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For the Assessment of Intestinal Permeability, Size Matters

For the Assessment of Intestinal Permeability, Size Matters

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The purpose of this review is to demonstrate that an intestine leaky to small molecules can be impermeable to large antigenic molecules. The author proposes that the permeability of the epithelium to very small sugar molecule such as lactulose/mannitol—used for the past 50 years to gauge intestinal permeability—does not necessarily correlate with epithelial permeability to macromolecules. This article begins with the history and science behind the use of small sugars to measure permeability, a method developed in 1899. The lactulose/mannitol test may give useful information regarding the overall condition of the digestive tract; however, the author suggests that the test is not indicative of the transport of macromolecules such as bacterial toxins and food antigens, which have the capacity to damage the structure of the intestinal barrier and/or challenge the immune system. This article describes the various mechanisms and physiological transport pathways through which increased antigen uptake may result in immunological reactions to food antigens and bacterial lipopolysaccharides, resulting in the pathogenesis of disease. Finally, the article presents evidence indicating that increased intestinal, antigenic permeability plays a key role in the development of various inflammatory and autoimmune disorders. Therefore, more knowledge about the epithelium’s permeability to large molecules undoubtedly contributes not only to early detection but also to secondary prevention of many inflammatory autoimmune, neuroimmune, and neurodegenerative disorders. (Altern Ther Health Med. 2013;19(1):12-24.)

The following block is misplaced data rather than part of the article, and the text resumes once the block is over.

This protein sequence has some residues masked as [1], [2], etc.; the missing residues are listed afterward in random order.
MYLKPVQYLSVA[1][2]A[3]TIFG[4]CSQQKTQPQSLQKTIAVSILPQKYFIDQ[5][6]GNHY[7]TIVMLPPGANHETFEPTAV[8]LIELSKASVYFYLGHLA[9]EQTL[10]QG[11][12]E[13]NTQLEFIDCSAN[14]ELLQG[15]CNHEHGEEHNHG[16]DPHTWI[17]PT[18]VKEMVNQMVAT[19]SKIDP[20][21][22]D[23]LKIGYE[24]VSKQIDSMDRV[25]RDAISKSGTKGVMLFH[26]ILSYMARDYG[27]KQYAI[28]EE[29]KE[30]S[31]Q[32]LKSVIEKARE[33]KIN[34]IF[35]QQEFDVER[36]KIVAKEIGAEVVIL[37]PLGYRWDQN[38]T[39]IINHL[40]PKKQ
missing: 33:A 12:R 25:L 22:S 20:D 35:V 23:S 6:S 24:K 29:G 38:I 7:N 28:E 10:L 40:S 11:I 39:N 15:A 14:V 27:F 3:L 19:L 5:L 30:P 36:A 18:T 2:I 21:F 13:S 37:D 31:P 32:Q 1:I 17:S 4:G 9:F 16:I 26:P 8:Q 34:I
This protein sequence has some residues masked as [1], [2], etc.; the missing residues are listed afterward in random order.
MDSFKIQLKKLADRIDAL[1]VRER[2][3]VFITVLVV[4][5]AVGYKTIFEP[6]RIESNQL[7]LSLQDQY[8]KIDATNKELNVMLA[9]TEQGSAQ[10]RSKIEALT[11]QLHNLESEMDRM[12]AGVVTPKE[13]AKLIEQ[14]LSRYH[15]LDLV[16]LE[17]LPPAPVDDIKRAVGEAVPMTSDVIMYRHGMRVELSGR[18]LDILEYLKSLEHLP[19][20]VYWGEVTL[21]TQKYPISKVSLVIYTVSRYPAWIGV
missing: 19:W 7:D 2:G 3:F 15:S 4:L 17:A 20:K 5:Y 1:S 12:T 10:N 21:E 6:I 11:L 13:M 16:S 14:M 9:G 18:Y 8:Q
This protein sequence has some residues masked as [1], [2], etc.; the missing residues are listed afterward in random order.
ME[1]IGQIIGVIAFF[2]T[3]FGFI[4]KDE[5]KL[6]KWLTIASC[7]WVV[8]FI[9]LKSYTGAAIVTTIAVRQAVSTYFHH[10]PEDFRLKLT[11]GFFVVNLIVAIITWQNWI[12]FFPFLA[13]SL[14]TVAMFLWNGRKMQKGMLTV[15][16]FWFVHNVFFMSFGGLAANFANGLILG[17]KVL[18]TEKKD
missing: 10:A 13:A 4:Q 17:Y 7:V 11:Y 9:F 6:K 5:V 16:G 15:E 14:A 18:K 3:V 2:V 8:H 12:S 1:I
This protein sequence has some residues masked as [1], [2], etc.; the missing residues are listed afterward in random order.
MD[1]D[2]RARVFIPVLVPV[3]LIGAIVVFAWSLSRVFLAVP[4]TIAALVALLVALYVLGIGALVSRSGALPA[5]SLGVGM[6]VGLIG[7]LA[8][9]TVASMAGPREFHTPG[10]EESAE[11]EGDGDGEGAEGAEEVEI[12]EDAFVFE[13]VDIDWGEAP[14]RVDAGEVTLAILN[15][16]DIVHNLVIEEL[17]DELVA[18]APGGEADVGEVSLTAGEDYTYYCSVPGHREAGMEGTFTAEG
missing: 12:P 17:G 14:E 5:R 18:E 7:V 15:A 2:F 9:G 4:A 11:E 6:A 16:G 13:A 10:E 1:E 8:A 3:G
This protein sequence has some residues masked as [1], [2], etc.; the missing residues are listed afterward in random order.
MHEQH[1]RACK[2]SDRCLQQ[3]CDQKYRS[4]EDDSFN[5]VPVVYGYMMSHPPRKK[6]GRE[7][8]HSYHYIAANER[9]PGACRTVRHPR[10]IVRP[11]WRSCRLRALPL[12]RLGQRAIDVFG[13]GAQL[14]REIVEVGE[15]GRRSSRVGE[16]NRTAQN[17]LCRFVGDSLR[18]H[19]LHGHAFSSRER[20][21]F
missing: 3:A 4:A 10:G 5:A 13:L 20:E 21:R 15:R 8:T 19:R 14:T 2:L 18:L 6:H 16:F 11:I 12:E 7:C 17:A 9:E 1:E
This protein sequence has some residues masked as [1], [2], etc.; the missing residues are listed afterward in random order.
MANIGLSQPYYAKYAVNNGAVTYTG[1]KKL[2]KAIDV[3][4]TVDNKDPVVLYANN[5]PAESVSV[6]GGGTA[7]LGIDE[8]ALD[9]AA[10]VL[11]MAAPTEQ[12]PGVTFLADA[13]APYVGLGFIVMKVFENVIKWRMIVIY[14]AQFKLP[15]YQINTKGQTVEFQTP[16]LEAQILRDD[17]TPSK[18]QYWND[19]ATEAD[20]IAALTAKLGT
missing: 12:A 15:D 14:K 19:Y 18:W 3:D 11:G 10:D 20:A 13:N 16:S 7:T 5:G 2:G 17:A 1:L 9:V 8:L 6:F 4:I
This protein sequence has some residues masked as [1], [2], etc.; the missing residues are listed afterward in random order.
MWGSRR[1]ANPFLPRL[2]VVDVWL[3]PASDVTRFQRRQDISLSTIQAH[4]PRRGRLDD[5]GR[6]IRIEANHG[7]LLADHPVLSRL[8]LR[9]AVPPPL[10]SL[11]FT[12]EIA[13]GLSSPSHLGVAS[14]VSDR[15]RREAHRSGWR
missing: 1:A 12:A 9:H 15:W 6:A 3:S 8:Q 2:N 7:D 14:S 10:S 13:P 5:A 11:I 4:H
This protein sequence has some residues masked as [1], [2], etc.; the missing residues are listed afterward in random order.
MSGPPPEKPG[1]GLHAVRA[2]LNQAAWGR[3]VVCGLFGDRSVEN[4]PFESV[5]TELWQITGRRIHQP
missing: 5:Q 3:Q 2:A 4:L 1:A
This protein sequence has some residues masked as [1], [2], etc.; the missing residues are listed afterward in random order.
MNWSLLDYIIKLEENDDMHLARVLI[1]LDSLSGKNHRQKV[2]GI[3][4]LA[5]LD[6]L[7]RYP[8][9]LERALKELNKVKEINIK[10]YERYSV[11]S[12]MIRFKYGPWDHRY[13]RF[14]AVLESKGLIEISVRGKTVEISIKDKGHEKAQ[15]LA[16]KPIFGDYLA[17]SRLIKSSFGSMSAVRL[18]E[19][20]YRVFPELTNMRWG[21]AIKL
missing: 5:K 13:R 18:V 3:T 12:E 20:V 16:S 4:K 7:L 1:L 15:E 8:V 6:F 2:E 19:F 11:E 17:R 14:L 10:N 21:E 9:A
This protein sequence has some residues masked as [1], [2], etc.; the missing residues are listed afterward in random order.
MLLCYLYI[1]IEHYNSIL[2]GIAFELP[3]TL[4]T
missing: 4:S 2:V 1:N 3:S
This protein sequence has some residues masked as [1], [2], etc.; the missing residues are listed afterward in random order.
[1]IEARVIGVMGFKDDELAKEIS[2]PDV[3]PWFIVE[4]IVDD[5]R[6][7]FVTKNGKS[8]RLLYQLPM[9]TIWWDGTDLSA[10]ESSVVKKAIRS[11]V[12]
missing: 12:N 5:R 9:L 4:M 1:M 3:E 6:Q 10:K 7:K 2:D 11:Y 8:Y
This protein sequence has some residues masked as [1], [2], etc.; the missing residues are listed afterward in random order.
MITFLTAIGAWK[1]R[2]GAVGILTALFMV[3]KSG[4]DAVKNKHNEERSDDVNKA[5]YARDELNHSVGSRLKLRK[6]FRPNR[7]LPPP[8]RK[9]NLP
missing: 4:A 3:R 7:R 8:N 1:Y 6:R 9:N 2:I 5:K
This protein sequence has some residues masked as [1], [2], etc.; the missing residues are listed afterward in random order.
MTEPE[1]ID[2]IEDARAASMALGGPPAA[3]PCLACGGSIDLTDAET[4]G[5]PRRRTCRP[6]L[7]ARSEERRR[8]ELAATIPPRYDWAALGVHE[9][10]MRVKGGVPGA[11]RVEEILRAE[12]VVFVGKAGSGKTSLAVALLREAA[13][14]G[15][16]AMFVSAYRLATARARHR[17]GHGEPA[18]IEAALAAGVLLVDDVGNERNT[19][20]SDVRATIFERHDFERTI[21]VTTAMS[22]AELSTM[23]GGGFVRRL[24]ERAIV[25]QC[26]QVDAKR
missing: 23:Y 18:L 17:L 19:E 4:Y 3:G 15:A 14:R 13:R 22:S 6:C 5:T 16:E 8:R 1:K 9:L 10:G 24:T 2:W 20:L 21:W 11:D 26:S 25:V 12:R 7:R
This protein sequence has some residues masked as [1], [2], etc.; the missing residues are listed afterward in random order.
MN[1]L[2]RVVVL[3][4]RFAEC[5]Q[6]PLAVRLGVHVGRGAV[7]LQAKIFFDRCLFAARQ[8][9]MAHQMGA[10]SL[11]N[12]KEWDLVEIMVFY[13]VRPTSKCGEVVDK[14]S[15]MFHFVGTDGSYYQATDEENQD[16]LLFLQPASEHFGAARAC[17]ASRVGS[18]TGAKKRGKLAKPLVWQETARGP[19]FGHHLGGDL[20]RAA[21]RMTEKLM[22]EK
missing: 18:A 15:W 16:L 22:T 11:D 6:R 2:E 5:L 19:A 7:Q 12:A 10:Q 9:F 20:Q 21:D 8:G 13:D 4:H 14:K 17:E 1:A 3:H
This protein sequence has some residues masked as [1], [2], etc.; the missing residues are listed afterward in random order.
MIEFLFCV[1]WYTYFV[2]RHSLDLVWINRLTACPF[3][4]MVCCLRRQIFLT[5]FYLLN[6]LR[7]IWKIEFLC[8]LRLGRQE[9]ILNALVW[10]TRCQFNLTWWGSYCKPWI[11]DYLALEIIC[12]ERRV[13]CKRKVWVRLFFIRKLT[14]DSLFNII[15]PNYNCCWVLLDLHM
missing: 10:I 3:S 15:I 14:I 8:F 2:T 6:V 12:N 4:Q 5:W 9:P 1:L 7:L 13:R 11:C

The purpose of this review is to demonstrate that an intestine leaky to small molecules can be impermeable to large antigenic molecules. The author proposes that the permeability of the epithelium to very small sugar molecule such as lactulose/mannitol—used for the past 50 years to gauge intestinal permeability—does not necessarily correlate with epithelial permeability to macromolecules. This article begins with the history and science behind the use of small sugars to measure permeability, a method developed in 1899. The lactulose/mannitol test may give useful information regarding the overall condition of the digestive tract; however, the author suggests that the test is not indicative of the transport of macromolecules such as bacterial toxins and food antigens, which have the capacity to damage the structure of the intestinal barrier and/or challenge the immune system. This article describes the various mechanisms and physiological transport pathways through which increased antigen uptake may result in immunological reactions to food antigens and bacterial lipopolysaccharides, resulting in the pathogenesis of disease. Finally, the article presents evidence indicating that increased intestinal, antigenic permeability plays a key role in the development of various inflammatory and autoimmune disorders. Therefore, more knowledge about the epithelium’s permeability to large molecules undoubtedly contributes not only to early detection but also to secondary prevention of many inflammatory autoimmune, neuroimmune, and neurodegenerative disorders. (Altern Ther Health Med. 2013;19(1):12-24.)

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Published by: InnoVision Health Media on Jan 08, 2013
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12/06/2013

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